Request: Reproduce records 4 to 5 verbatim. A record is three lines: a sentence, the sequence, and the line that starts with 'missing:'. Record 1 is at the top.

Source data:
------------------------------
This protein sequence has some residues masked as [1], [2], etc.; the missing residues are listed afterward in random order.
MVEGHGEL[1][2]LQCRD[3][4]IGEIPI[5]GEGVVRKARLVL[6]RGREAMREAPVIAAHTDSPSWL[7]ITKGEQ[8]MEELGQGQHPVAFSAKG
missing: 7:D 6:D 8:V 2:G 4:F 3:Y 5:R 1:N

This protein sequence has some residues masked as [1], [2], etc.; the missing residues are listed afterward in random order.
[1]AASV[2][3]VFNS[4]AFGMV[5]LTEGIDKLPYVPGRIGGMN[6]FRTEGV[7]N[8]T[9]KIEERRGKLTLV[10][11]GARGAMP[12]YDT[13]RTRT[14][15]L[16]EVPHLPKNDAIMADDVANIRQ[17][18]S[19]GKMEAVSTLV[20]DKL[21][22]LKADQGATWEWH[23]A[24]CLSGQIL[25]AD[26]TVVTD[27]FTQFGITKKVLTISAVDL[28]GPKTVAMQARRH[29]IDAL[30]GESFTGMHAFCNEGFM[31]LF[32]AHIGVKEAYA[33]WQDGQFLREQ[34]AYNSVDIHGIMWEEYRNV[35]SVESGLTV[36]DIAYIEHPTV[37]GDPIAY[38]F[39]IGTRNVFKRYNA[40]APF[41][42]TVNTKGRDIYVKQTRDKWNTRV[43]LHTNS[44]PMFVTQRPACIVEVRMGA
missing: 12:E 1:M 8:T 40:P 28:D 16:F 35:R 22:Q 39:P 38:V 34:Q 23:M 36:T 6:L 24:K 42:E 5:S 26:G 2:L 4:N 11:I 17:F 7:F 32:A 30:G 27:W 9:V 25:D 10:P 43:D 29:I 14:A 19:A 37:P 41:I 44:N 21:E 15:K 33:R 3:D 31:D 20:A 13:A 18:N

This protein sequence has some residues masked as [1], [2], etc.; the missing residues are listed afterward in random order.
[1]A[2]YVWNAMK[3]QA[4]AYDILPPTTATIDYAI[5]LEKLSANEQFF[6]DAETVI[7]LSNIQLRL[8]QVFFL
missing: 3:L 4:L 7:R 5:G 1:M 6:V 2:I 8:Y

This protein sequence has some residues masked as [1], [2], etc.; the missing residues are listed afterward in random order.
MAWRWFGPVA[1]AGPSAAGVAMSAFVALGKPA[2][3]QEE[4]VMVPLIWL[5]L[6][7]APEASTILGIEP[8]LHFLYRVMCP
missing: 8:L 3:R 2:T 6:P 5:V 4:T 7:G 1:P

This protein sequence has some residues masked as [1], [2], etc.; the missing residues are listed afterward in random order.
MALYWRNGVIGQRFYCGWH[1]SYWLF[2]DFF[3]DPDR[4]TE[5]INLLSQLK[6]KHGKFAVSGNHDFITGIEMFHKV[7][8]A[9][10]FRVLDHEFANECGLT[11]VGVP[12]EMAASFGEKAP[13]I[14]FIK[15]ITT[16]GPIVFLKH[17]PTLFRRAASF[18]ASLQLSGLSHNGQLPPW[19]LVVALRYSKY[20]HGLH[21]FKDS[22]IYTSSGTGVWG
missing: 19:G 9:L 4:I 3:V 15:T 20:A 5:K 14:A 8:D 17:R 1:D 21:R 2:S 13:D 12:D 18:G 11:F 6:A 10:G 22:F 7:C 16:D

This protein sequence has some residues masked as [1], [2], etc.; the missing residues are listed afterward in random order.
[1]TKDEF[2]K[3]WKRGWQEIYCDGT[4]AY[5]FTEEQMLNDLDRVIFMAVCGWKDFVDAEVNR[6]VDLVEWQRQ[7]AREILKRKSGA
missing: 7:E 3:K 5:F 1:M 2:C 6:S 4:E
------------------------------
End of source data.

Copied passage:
This protein sequence has some residues masked as [1], [2], etc.; the missing residues are listed afterward in random order.
MAWRWFGPVA[1]AGPSAAGVAMSAFVALGKPA[2][3]QEE[4]VMVPLIWL[5]L[6][7]APEASTILGIEP[8]LHFLYRVMCP
missing: 8:L 3:R 2:T 6:P 5:V 4:T 7:G 1:P

This protein sequence has some residues masked as [1], [2], etc.; the missing residues are listed afterward in random order.
MALYWRNGVIGQRFYCGWH[1]SYWLF[2]DFF[3]DPDR[4]TE[5]INLLSQLK[6]KHGKFAVSGNHDFITGIEMFHKV[7][8]A[9][10]FRVLDHEFANECGLT[11]VGVP[12]EMAASFGEKAP[13]I[14]FIK[15]ITT[16]GPIVFLKH[17]PTLFRRAASF[18]ASLQLSGLSHNGQLPPW[19]LVVALRYSKY[20]HGLH[21]FKDS[22]IYTSSGTGVWG
missing: 19:G 9:L 4:I 3:V 15:T 20:A 5:K 14:A 8:D 17:R 1:D 21:R 2:S 13:D 12:D 18:G 11:F 6:A 10:G 22:F 7:C 16:D